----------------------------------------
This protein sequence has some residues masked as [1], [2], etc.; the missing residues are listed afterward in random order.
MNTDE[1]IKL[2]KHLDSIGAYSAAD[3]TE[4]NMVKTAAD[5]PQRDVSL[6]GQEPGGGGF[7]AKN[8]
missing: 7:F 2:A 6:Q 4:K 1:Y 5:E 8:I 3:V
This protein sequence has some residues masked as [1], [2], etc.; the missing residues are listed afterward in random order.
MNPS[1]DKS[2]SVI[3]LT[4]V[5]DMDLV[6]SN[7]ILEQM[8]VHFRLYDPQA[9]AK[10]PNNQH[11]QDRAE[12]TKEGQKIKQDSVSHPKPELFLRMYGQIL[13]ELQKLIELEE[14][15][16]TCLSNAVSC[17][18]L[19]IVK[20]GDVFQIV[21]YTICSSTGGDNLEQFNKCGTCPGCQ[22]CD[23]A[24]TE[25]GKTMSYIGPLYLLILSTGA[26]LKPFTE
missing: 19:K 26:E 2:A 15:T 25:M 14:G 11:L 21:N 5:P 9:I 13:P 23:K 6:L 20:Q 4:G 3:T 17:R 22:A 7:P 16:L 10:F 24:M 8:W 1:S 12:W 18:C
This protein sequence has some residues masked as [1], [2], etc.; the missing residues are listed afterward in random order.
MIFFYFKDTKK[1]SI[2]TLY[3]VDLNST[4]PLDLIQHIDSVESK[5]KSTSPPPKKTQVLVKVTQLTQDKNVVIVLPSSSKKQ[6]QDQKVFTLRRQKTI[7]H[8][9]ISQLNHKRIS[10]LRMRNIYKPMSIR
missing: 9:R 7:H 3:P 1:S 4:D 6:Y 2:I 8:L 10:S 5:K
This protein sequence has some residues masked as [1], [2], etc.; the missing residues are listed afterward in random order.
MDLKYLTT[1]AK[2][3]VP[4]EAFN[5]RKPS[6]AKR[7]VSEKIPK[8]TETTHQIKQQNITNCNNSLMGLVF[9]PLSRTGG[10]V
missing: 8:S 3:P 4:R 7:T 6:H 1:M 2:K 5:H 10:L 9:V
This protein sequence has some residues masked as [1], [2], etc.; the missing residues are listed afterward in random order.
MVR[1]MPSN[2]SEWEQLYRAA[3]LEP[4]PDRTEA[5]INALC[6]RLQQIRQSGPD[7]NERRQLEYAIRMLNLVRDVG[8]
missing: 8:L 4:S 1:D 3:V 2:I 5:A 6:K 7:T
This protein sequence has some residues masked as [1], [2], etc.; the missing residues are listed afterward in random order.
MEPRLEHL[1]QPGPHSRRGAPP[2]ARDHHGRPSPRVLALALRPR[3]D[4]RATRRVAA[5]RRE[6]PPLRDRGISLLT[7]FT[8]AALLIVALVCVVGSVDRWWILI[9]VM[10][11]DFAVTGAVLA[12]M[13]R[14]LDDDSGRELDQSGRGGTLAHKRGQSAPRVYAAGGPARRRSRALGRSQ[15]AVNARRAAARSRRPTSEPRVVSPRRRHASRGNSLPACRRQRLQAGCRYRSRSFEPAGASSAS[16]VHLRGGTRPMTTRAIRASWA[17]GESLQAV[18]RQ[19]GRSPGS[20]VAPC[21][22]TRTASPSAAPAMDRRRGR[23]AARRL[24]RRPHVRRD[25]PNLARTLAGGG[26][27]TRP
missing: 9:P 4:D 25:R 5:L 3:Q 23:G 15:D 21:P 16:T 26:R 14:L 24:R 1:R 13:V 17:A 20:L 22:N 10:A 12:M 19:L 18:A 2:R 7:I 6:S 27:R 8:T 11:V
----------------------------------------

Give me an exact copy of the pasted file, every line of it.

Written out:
This protein sequence has some residues masked as [1], [2], etc.; the missing residues are listed afterward in random order.
MNTDE[1]IKL[2]KHLDSIGAYSAAD[3]TE[4]NMVKTAAD[5]PQRDVSL[6]GQEPGGGGF[7]AKN[8]
missing: 7:F 2:A 6:Q 4:K 1:Y 5:E 8:I 3:V
This protein sequence has some residues masked as [1], [2], etc.; the missing residues are listed afterward in random order.
MNPS[1]DKS[2]SVI[3]LT[4]V[5]DMDLV[6]SN[7]ILEQM[8]VHFRLYDPQA[9]AK[10]PNNQH[11]QDRAE[12]TKEGQKIKQDSVSHPKPELFLRMYGQIL[13]ELQKLIELEE[14][15][16]TCLSNAVSC[17][18]L[19]IVK[20]GDVFQIV[21]YTICSSTGGDNLEQFNKCGTCPGCQ[22]CD[23]A[24]TE[25]GKTMSYIGPLYLLILSTGA[26]LKPFTE
missing: 19:K 26:E 2:A 15:T 25:M 14:G 11:L 21:N 5:P 9:I 13:P 23:K 6:L 20:Q 4:G 3:T 17:R 22:A 7:P 16:L 10:F 24:M 8:W 1:S 12:W 18:C
This protein sequence has some residues masked as [1], [2], etc.; the missing residues are listed afterward in random order.
MIFFYFKDTKK[1]SI[2]TLY[3]VDLNST[4]PLDLIQHIDSVESK[5]KSTSPPPKKTQVLVKVTQLTQDKNVVIVLPSSSKKQ[6]QDQKVFTLRRQKTI[7]H[8][9]ISQLNHKRIS[10]LRMRNIYKPMSIR
missing: 9:R 7:H 3:P 1:S 4:D 6:Y 2:I 8:L 10:S 5:K
This protein sequence has some residues masked as [1], [2], etc.; the missing residues are listed afterward in random order.
MDLKYLTT[1]AK[2][3]VP[4]EAFN[5]RKPS[6]AKR[7]VSEKIPK[8]TETTHQIKQQNITNCNNSLMGLVF[9]PLSRTGG[10]V
missing: 8:S 3:P 4:R 7:T 6:H 1:M 2:K 5:H 10:L 9:V
This protein sequence has some residues masked as [1], [2], etc.; the missing residues are listed afterward in random order.
MVR[1]MPSN[2]SEWEQLYRAA[3]LEP[4]PDRTEA[5]INALC[6]RLQQIRQSGPD[7]NERRQLEYAIRMLNLVRDVG[8]
missing: 8:L 4:S 1:D 3:V 2:I 5:A 6:K 7:T
This protein sequence has some residues masked as [1], [2], etc.; the missing residues are listed afterward in random order.
MEPRLEHL[1]QPGPHSRRGAPP[2]ARDHHGRPSPRVLALALRPR[3]D[4]RATRRVAA[5]RRE[6]PPLRDRGISLLT[7]FT[8]AALLIVALVCVVGSVDRWWILI[9]VM[10][11]DFAVTGAVLA[12]M[13]R[14]LDDDSGRELDQSGRGGTLAHKRGQSAPRVYAAGGPARRRSRALGRSQ[15]AVNARRAAARSRRPTSEPRVVSPRRRHASRGNSLPACRRQRLQAGCRYRSRSFEPAGASSAS[16]VHLRGGTRPMTTRAIRASWA[17]GESLQAV[18]RQ[19]GRSPGS[20]VAPC[21][22]TRTASPSAAPAMDRRRGR[23]AARRL[24]RRPHVRRD[25]PNLARTLAGGG[26][27]TRP
missing: 9:P 4:D 25:R 5:L 3:Q 23:G 15:D 21:P 16:T 26:R 14:L 24:R 1:R 13:V 17:A 20:L 22:N 10:A 12:M 19:L 18:A 2:R 7:I 6:S 27:R 8:T 11:V